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Reviews

I can't help it if my heart doesn't leap with joy with Wordsworth's respectful and magisterial poems. I feel some kind of guilty distance with his realistic and moderated exultation of Nature, his aspirations towards perfection and his Odes full of bucolic and idealized countryside. There are some brilliant stanzas though which show the almost anecdotal wonders of an apparently monotonous life, but still I find them lacking in originality and too self-centered in the soul of the poet, framed in nature, basking in the mutual reflection between the soul and the world; the landscape becoming the revealing image of moral life and religious transcendence. And this recurring need to isolate his artistic self in order to write straight from the soul is not convincing, at least for me. Maybe because he is trying too hard, but he doesn't reach to me the way that other poets do, for example, Robert Frost, who also speaks of the rural life but with an underlying need to return to the origins, which is absent in Wordsworth's poems. "Humility and modest awe, themselves Betray me, serving often for a cloak To a more subtle selfishness; that now Locks every function up in blank reserve, Now dupes me, trusting to an anxious eye" His poems leak with more consciousness than inspiration, his verses being usually nostalgic recollections of a better times, usually during childhood, when the soul is in harmony with the world and experiences are lived intensely and purely. "There was a time when meadow, grove, and stream, The earth, and every common sight, To me did seem Apparelled in celestial light, The glory and the freshness of a dream. It is not now as it hath been of yore;- Turn wheresoe'er I may, By night or day, The things which I have seen now I can see no more." But somehow, his willingness to elevate his writing to the intellectual knowledge and to democratize the lyrical language creates an artificial rhetoric which diminishes the impact of his words, at least for me. "Ye winds and sounding cataracts! 'tis yours, Ye mountains! thine, O Nature! Thou hast fed My lofty speculations; and in thee, For this uneasy heart of ours, I find A never-failing principle of joy And purest passion." Nevertheless, I have to give him credit for being one of the first English Romantic Poets who will lay the foundations for Byron, Shelley and Keats, and for trying to elevate his meditations towards great poetry. Although not one of my favorites, (I'm aware I'll make a bunch of detractors here), he surely earned the right to be read and re-read again and again.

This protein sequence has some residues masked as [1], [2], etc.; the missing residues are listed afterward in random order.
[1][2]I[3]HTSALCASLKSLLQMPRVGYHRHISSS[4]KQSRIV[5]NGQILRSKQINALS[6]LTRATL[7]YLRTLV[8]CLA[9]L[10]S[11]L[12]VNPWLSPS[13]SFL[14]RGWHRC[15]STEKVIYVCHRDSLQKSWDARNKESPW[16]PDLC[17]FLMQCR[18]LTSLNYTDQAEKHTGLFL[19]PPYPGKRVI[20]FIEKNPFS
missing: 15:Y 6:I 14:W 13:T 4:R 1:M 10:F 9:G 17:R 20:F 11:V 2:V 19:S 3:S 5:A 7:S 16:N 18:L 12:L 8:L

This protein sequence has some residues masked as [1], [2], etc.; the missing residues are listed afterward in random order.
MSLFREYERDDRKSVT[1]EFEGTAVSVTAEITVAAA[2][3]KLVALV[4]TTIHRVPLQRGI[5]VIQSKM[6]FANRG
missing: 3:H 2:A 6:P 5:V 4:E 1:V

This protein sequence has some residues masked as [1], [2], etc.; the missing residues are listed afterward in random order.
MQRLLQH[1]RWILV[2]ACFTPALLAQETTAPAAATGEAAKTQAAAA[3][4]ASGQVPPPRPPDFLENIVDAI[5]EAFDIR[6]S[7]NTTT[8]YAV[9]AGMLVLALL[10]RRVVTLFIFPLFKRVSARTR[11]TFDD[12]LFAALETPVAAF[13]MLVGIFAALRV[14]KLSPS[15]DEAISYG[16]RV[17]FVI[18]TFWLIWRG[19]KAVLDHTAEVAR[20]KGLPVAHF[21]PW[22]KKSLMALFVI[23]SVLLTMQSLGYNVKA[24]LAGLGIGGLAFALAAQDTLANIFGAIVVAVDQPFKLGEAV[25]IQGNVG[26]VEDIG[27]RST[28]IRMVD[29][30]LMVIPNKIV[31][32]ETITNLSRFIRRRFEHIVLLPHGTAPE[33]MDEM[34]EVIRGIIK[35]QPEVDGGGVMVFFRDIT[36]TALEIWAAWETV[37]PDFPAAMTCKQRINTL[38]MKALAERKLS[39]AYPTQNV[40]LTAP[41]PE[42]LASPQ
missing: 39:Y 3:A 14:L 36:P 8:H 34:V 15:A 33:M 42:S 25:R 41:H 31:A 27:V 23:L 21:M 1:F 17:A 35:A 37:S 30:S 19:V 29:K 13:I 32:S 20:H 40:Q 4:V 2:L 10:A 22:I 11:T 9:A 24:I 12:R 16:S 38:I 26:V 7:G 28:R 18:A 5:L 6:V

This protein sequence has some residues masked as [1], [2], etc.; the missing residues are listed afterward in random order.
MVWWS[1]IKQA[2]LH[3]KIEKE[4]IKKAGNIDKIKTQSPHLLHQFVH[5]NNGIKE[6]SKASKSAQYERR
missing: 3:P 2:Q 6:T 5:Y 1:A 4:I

Is this review helpful? Yes | NoThank you for your feedback.